Getting your history in lessons from films is not the greatest idea in the world, but it’s easy to piece together a good chunk of 16th Century British history from the movies. From The Private Life of Henry VIII and A Man for All Seasons, you can follow through Anne of the Thousand Days then on to Lady Jane, Elizabeth, Elizabeth: The Golden Age, Mary Queen of Scots and then on to anything about the later years of Elizabeth’s realm when Shakespeare was writing. This covers the period in which Henry would break from the Catholic Church in order to set himself up as the head of his own church. The film begins with Cardinal Wolsey (in a small but fantastic performance from Orson Welles) is unable to procure the divorce that Henry wants from his first wife, according to Henry because he has finally realized he is breaking Biblical law some 20 years after the fact, but mainly because she hadn’t produced a son and he thought his new mistress, Anne, would. With Wolsey gone, Henry makes Thomas More his Lord Chancellor, but he makes the mistake that Henry II made before him – he finds a man who will end up being more devoted to the church than to the king. Thomas will do what he feels is right, no matter what his king says, no matter that it may cost him his life.
The heart of the film is caught up in the performance of Paul Scofield as More. He is smart, witty, and most of all, dignified. But he is also surrounded by other great performances – Wendy Hiller as his devoted wife, John Hurt, in an early role, as the traitorous Richard Rich and, of course, Robert Shaw, boisterous and loud and charismatic as Henry VIII, the man determined to make sure that the most powerful person in England was not the Pope, but the King. But More will not buy into that theory and will pay the price. But he will go there, as ever, with dignity.
Who’s Afraid of Virginia Woolf?
- Director: Mike Nichols
- Writer: Ernest Lehman (from the play by Edward Albee)
- Producer: Ernest Lehman
- Studio: Warner Bros.
- Stars: Richard Burton, Elizabeth Taylor, George Segal, Sandy Dennis
- Oscar Nominations: Picture, Director, Screenplay – Based on Material from Another Medium, Actor (Burton), Actress (Taylor), Supporting Actor (Segal), Supporting Actress (Dennis), Editing, Cinematography (Black-and-White), Original Music Score, Sound, Art Direction (Black-and-White), Costume Design (Black-and-White)
- Oscar Points: 520
- Length: 131 min
- Genre: Drama
- Box Office Gross: $33.73 mil (#3 – 1966)
- Release Date: 22 June 1966
- My Rating: ****
- My Rank: #1 (year) / #37 (nominees)
- Nighthawk Nominations: Picture, Director, Adapted Screenplay, Actor (Burton), Actress (Taylor), Supporting Actor (Segal), Supporting Actress (Dennis), Editing, Cinematography, Original Score, Sound, Art Direction, Makeup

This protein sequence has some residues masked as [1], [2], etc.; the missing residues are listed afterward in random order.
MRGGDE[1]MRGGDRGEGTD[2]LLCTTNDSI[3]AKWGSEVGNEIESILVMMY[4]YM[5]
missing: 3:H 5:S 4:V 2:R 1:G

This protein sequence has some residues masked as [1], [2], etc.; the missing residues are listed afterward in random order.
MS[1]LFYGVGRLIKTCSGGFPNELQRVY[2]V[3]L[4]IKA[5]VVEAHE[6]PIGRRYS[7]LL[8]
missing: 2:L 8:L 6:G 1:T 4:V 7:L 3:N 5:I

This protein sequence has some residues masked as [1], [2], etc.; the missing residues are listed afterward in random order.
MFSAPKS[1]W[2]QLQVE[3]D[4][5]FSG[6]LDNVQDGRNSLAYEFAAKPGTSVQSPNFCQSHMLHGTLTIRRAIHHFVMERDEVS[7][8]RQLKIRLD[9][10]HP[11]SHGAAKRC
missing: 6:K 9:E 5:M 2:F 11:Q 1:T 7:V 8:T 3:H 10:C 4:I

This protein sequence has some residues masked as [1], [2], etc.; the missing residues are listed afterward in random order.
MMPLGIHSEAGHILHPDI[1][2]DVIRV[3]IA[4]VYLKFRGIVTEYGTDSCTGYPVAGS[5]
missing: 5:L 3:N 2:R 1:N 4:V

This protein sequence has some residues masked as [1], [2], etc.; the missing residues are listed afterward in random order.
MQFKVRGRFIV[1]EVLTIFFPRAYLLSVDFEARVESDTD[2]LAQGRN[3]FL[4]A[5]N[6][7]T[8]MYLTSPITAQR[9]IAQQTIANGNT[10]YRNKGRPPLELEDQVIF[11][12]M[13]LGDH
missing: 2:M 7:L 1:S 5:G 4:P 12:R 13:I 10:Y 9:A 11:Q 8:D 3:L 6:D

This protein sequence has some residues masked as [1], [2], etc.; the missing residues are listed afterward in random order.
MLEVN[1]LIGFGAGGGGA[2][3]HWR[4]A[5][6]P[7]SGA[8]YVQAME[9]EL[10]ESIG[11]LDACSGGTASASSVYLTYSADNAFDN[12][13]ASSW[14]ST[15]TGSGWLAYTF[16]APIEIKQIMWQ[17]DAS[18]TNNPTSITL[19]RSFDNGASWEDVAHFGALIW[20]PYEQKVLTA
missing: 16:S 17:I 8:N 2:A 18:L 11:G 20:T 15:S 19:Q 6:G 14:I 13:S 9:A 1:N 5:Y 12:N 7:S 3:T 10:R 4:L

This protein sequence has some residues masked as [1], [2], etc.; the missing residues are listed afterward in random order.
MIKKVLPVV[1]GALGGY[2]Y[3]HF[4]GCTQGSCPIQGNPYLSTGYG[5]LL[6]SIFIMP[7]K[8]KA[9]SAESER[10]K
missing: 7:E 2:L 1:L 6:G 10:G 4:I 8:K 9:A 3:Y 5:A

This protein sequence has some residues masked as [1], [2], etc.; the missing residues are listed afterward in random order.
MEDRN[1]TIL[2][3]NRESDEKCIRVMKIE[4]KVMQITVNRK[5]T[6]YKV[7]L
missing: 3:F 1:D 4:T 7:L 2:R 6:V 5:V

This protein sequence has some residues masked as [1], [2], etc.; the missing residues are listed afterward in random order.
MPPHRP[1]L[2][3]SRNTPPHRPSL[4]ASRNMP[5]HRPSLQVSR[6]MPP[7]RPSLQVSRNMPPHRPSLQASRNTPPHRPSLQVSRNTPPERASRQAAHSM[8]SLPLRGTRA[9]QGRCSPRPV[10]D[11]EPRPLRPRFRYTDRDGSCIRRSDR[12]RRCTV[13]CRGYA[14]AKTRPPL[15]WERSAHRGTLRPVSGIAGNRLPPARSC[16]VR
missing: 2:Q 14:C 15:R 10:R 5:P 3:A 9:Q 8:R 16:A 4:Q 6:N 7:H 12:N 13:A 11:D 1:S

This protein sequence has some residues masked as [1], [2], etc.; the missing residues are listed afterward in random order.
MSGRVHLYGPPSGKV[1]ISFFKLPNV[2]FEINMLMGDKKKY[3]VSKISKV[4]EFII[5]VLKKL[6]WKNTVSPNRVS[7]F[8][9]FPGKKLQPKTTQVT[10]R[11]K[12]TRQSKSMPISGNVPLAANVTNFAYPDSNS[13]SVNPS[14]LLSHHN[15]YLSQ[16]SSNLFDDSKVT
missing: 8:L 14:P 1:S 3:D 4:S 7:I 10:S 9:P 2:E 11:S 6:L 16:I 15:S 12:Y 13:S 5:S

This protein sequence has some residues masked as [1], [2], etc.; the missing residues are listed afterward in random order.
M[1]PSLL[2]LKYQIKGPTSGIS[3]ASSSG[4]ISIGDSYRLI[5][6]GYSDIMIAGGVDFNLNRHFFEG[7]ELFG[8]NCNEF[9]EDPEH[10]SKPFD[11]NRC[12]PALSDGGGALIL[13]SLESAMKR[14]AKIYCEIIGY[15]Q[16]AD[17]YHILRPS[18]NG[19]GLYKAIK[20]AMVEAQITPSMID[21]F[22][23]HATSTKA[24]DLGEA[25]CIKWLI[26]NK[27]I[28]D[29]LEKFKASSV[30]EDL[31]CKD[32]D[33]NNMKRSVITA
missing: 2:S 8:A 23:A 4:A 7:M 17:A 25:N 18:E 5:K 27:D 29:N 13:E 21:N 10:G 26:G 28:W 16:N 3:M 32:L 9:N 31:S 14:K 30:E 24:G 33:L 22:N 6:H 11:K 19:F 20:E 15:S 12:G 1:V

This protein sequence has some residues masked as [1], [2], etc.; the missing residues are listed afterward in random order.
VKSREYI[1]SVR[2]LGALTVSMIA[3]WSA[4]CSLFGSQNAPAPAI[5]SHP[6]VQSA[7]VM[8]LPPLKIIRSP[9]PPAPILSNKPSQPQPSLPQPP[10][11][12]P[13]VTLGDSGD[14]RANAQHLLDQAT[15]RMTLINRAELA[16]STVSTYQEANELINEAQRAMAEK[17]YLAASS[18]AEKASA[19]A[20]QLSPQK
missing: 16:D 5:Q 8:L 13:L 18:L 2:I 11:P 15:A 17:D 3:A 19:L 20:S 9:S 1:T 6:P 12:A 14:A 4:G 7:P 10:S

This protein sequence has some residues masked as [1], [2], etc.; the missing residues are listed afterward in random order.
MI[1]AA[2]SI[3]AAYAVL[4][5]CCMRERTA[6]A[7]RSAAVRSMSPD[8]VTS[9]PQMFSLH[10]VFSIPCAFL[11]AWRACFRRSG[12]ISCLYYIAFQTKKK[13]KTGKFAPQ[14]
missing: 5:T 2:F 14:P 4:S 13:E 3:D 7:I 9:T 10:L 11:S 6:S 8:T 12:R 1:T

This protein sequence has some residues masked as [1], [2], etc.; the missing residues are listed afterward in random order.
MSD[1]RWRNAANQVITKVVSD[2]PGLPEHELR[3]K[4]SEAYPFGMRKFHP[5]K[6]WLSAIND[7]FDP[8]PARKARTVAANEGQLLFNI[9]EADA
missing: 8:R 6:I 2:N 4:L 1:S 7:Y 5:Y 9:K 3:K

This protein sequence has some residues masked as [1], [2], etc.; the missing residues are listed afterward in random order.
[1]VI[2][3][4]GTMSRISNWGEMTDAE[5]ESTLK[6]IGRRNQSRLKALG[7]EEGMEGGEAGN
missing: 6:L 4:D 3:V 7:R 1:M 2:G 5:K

- Nighthawk Points: 690
The Film: Why do we watch films? Is it for pure entertainment, to enjoy ourselves? Or do we watch them because they are works of art? In the end, there are elements of both. But certain films only work well on one side of the equation. There are many films, especially big blockbusters, that only work as entertainment. But there are also films that are very difficult to enjoy, very hard to watch, but most certainly are works of art. Who’s Afraid of Virginia Woolf certainly falls on the art side of that question. It is one of the best acted films ever made, a very smart, dark film, brilliantly written, expertly directed by a first-time film director, Mike Nichols, who would go on to become one of the Top 100 Directors of All-Time. It is a film so well made that the only four credited actors were all nominated for an Oscar and in fact it was nominated in every category in which it was eligible. Even more impressive it deserved almost all of those nominations (it earned a Best Sound nomination which it didn’t really deserve, but that’s common for the Academy and its Costume Design nomination was a very big sign that the Academy needed to do away with the black-and-white split).
It had been a smash hit as a Broadway play, the kind of dark, smart, brooding play that Broadway has worshiped since the days of Eugene O’Neill, a perfect heir to A Streetcar Named Desire, All My Sons and Long Day’s Journey Into Night. Edward Albee, the play’s author, wanted to cast Bette Davis and Henry Fonda in the film (which would have been surreal – to watch Davis mock herself) but Ernest Lehman, the producer and writer (though most of the script is straight from the play) came upon the inspired idea to cast Richard Burton and Elizabeth Taylor. It was a trick designed to increase box office (it worked perfectly, making it the third biggest film of the year) and it easily could have backfired. Instead, it turned out to be the most brilliant idea about the whole project.
Taylor had somehow missed out on the Oscar in 1958 and had managed to somehow win the Oscar in 1960, mostly because she had almost died. Burton had been nominated four times (including both of the previous years), yet had never won. Both of them would respond with two incredible performances. Taylor would go on to win (and with no objections this time) and Burton would only manage to lose because of the over-whelming dignity of Paul Scofield’s performance in A Man for All Seasons (helped by its impressive haul of 6 Oscars). Backing them up in the secondary roles were George Segal and Sandy Dennis and both of them give performances that they still have yet to equal.
This film is a long dark night of the soul. Burton and Taylor are George and Martha. He is a history teacher at a small New England college and she is the daughter of the college president. They have been married for years and the manner in which they attack each other through the night will be familiar to anyone who has lived through a bad marriage (whether their own or their parents). But what adds to it is the younger couple, a new faculty member and his wife, who come over for a night of drinks after a faculty party. What gets revealed over the course of the evening springs harsh realities on both marriages. Certainly what George does to conclude the night could be considered horrifying were it not for the night that drove him to it and the horrifying truth behind it all in the first place.